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Cooking Up Superhard Diamonds

Popping diamonds into a high-pressure oven can make these hard minerals even harder.

Diamonds are more than just sparkling gems. They also happen to be one of the hardest materials on Earth.

Now, scientists have found a way to make diamonds even harder by cooking them under pressure with lots of heat. Using the new technique, Russell J. Hemley of the Carnegie Institution of Washington and his colleagues claim that they have made the hardest diamond crystal ever tested.

When exposed to high heat and pressure, diamonds become extremely hard.

When exposed to high heat and pressure, diamonds become extremely hard.

Carnegie Institution

All diamonds are made up of carbon atoms arranged in a regular pattern. Some diamonds come directly out of the ground. Some are made in the lab.

To make the gems even harder, Hemley and his group first used a process called chemical-vapor deposition to add more carbon atoms to previously created artificial diamonds. They then cooked these new diamonds with lots of heat and pressure.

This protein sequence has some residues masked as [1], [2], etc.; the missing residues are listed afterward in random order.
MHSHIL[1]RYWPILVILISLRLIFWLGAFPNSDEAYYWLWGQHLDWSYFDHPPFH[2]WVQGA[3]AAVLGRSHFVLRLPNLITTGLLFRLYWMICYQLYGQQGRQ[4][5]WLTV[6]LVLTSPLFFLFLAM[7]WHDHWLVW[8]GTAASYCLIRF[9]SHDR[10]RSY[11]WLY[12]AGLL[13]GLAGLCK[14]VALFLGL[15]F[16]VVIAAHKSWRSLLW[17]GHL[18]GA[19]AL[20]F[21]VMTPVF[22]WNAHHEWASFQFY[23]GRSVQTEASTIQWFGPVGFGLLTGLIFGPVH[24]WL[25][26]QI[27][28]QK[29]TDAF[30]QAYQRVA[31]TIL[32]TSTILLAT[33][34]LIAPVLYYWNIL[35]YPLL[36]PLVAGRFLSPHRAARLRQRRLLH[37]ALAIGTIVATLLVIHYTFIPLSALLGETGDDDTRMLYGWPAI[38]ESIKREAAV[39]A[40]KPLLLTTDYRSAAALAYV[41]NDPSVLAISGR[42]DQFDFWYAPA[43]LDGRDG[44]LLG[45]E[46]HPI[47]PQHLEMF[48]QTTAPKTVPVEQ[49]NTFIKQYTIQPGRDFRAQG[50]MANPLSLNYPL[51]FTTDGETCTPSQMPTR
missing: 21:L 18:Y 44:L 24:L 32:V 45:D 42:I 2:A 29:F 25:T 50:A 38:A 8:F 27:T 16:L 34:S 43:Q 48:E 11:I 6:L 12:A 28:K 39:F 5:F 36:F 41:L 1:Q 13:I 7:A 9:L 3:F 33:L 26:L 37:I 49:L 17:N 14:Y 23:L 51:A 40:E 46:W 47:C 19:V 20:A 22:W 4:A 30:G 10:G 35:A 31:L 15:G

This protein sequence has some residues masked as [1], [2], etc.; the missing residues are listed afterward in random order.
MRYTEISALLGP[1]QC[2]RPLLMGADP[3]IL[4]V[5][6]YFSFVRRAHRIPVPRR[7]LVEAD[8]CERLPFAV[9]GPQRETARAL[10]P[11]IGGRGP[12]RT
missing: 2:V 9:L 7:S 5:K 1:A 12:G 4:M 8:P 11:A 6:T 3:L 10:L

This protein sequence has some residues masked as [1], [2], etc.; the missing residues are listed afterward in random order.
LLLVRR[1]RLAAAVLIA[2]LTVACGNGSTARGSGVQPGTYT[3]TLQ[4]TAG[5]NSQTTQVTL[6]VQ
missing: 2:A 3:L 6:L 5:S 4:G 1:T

Temperatures in the cooker reached 2,000 degrees Celsius. The pressure equaled that experienced 150 kilometers below Earth's surface. Under these conditions, the newly deposited diamonds became superhard.

The new diamonds were so hard, the researchers say, that they broke equipment worth about $10,000 while testing them. The testing machines couldn't even dent or scratch some of the diamonds.

The scientists say that they can adjust the cooking conditions to make their diamonds not only superhard but also supertough, so the gems won't crack or fracture easily.

Superhard diamond would be ideal as a coating for industrial tools and medical implants and as the stuff from which to make electronic devices that work under extreme conditions. Individual gems would also make gorgeous, durable jewelry.

The discovery of superhard and supertough diamonds could give new meaning to the old saying: Diamonds are forever.—E. Sohn

Going Deeper:

Weiss, Peter. 2004. Hard stuff: Cooked diamonds don't dent. Science News 165(Feb. 28):131. Available at http://www.sciencenews.org/articles/20040228/fob1.asp .

You can learn more about diamonds at www.amnh.org/exhibitions/diamonds/ (American Museum of Natural History).

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